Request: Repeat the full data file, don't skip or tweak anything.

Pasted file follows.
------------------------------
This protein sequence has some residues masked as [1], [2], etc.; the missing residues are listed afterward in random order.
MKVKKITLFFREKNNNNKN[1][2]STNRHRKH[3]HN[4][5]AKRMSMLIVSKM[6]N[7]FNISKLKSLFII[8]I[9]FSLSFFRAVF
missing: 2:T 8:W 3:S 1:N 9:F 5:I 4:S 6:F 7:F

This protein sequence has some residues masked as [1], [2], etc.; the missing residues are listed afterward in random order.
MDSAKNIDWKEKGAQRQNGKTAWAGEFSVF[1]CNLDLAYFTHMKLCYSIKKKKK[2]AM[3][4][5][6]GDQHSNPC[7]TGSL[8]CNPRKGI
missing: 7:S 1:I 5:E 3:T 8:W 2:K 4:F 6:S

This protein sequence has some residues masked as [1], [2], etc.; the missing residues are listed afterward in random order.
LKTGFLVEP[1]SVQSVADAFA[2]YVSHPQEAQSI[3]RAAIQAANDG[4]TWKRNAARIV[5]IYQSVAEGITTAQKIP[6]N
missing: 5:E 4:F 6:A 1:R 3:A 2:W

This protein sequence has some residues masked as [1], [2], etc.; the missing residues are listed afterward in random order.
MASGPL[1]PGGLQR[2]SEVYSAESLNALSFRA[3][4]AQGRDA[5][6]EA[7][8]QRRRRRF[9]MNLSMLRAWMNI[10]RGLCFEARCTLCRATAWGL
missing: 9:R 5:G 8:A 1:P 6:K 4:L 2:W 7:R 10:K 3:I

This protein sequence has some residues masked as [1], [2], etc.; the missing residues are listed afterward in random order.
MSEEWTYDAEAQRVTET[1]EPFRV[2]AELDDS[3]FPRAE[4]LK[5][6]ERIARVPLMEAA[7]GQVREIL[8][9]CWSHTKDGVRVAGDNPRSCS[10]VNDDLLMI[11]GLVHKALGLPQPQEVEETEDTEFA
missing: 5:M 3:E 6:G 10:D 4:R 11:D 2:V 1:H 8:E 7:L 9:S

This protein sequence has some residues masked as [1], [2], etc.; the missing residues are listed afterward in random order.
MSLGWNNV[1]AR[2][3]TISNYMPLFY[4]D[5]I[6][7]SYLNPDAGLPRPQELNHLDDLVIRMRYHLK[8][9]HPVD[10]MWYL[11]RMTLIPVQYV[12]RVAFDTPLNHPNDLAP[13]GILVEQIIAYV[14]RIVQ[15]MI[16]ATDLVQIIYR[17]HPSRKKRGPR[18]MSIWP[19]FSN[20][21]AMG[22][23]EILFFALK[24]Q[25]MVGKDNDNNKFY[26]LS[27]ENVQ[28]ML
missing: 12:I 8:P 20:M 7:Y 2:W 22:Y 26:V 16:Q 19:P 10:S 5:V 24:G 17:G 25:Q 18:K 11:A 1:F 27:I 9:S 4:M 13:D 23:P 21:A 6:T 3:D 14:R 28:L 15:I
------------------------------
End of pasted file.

This protein sequence has some residues masked as [1], [2], etc.; the missing residues are listed afterward in random order.
MKVKKITLFFREKNNNNKN[1][2]STNRHRKH[3]HN[4][5]AKRMSMLIVSKM[6]N[7]FNISKLKSLFII[8]I[9]FSLSFFRAVF
missing: 2:T 8:W 3:S 1:N 9:F 5:I 4:S 6:F 7:F

This protein sequence has some residues masked as [1], [2], etc.; the missing residues are listed afterward in random order.
MDSAKNIDWKEKGAQRQNGKTAWAGEFSVF[1]CNLDLAYFTHMKLCYSIKKKKK[2]AM[3][4][5][6]GDQHSNPC[7]TGSL[8]CNPRKGI
missing: 7:S 1:I 5:E 3:T 8:W 2:K 4:F 6:S

This protein sequence has some residues masked as [1], [2], etc.; the missing residues are listed afterward in random order.
LKTGFLVEP[1]SVQSVADAFA[2]YVSHPQEAQSI[3]RAAIQAANDG[4]TWKRNAARIV[5]IYQSVAEGITTAQKIP[6]N
missing: 5:E 4:F 6:A 1:R 3:A 2:W

This protein sequence has some residues masked as [1], [2], etc.; the missing residues are listed afterward in random order.
MASGPL[1]PGGLQR[2]SEVYSAESLNALSFRA[3][4]AQGRDA[5][6]EA[7][8]QRRRRRF[9]MNLSMLRAWMNI[10]RGLCFEARCTLCRATAWGL
missing: 9:R 5:G 8:A 1:P 6:K 4:L 2:W 7:R 10:K 3:I

This protein sequence has some residues masked as [1], [2], etc.; the missing residues are listed afterward in random order.
MSEEWTYDAEAQRVTET[1]EPFRV[2]AELDDS[3]FPRAE[4]LK[5][6]ERIARVPLMEAA[7]GQVREIL[8][9]CWSHTKDGVRVAGDNPRSCS[10]VNDDLLMI[11]GLVHKALGLPQPQEVEETEDTEFA
missing: 5:M 3:E 6:G 10:D 4:R 11:D 2:V 1:H 8:E 7:L 9:S

This protein sequence has some residues masked as [1], [2], etc.; the missing residues are listed afterward in random order.
MSLGWNNV[1]AR[2][3]TISNYMPLFY[4]D[5]I[6][7]SYLNPDAGLPRPQELNHLDDLVIRMRYHLK[8][9]HPVD[10]MWYL[11]RMTLIPVQYV[12]RVAFDTPLNHPNDLAP[13]GILVEQIIAYV[14]RIVQ[15]MI[16]ATDLVQIIYR[17]HPSRKKRGPR[18]MSIWP[19]FSN[20][21]AMG[22][23]EILFFALK[24]Q[25]MVGKDNDNNKFY[26]LS[27]ENVQ[28]ML
missing: 12:I 8:P 20:M 7:Y 2:W 22:Y 26:V 16:Q 19:P 10:S 5:V 24:G 17:G 25:Q 18:K 11:A 1:F 27:I 9:S 4:M 13:D 23:P 21:A 6:T 3:D 14:R 28:L 15:I